A broadleaved evergreen shrub native to the Mediterranean basin, Viburnum tinus -- also known as Variegated laurustinus -- bears snow-white clusters of tiny blossoms in late winter that become blue-black fruits by summertime. Without any pruning, the shrub becomes rounded and upright, up to 3 metres (10 feet) tall and equally wide. Dozens of smaller-growing cultivars exist. Prune dead branches away any time of year. Trimming errant twigs or reducing the shrub size of a laurustinus should be scheduled for spring, immediately after the flowering display ends.
Viburnum tinus flowering wraps up in early April at the latest. Trim back branches to shape the shrub as needed right after the majority of flower clusters wither away. You sacrifice berry clusters if branch tips that just bloomed are trimmed away, but new growth that follows matures well before the onset of cold weather in autumn. Pruning in early spring also allows you to remove any tissues killed back by unusual winter cold.
Even without pruning, the laurustinus tends to develop an attractive, well-structured canopy. Light trimming of branch tips any time of year, except between July and the first autumn frost, is acceptable for shaping. More intensive branch rejuvenation pruning may be needed every five to six years in early spring. Rejuvenation involves cutting back the oldest branches to a lower branch junction and allowing new growth to resprout from buds below the prune wound. When rejuvenating, do not reduce an old branch by more than half of its original length.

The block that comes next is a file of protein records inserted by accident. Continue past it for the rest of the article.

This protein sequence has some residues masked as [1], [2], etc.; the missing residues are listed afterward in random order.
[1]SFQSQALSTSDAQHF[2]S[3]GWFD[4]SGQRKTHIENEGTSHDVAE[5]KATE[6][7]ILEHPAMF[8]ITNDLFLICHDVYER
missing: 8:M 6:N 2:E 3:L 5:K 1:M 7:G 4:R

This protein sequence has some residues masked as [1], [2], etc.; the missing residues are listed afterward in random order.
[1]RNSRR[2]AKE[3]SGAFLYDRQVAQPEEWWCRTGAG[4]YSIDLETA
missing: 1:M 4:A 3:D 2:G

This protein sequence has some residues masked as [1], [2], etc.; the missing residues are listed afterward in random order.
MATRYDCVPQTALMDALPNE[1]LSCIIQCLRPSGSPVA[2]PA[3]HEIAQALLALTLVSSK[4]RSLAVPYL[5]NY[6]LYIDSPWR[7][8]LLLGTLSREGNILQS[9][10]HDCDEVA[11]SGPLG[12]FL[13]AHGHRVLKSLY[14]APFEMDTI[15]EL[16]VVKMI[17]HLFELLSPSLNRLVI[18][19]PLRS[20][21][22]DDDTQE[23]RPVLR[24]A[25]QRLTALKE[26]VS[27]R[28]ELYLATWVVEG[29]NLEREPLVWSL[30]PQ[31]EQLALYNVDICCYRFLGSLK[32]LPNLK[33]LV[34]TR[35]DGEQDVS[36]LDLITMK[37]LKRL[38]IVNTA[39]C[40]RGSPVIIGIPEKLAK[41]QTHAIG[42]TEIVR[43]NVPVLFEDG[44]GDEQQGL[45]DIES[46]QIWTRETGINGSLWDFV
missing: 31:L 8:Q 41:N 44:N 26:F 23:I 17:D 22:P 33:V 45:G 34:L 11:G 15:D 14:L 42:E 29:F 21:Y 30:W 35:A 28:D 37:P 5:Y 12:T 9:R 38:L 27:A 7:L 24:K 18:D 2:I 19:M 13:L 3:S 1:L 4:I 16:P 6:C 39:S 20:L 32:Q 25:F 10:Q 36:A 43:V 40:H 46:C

Trimming twigs and branches less than 2 cm (3/4 inch) in diameter on the laurustinus requires only sharp hand-held pruners or secateurs. If the branch measures up to 3.75 cm (1 1/2 inches) in thickness, use loppers to effectively cut the tissues. A pruning saw also works well on large-diameter branches, especially when cutting into old branches during rejuvenation pruning tasks. Hold the branch steady so that when the saw cuts through the wood the upper piece does not flop and tear back the bark as it drops.
Pruning laurustinus in early spring provides ample time for the plant to naturally form a callus and seal off open pruning wounds. The callus prevents water loss and prevents insects and diseases from gaining easy entry into the plant's vascular system. Do not paint or seal pruning cut wounds. Monitor the formation of the callus on the branches during the summer after pruning. Any strange gelatinous or foul-smelling sap or a growth rising from the wound may indicate infection. Diseased wood needs immediate pruning to fully remove it from the plant.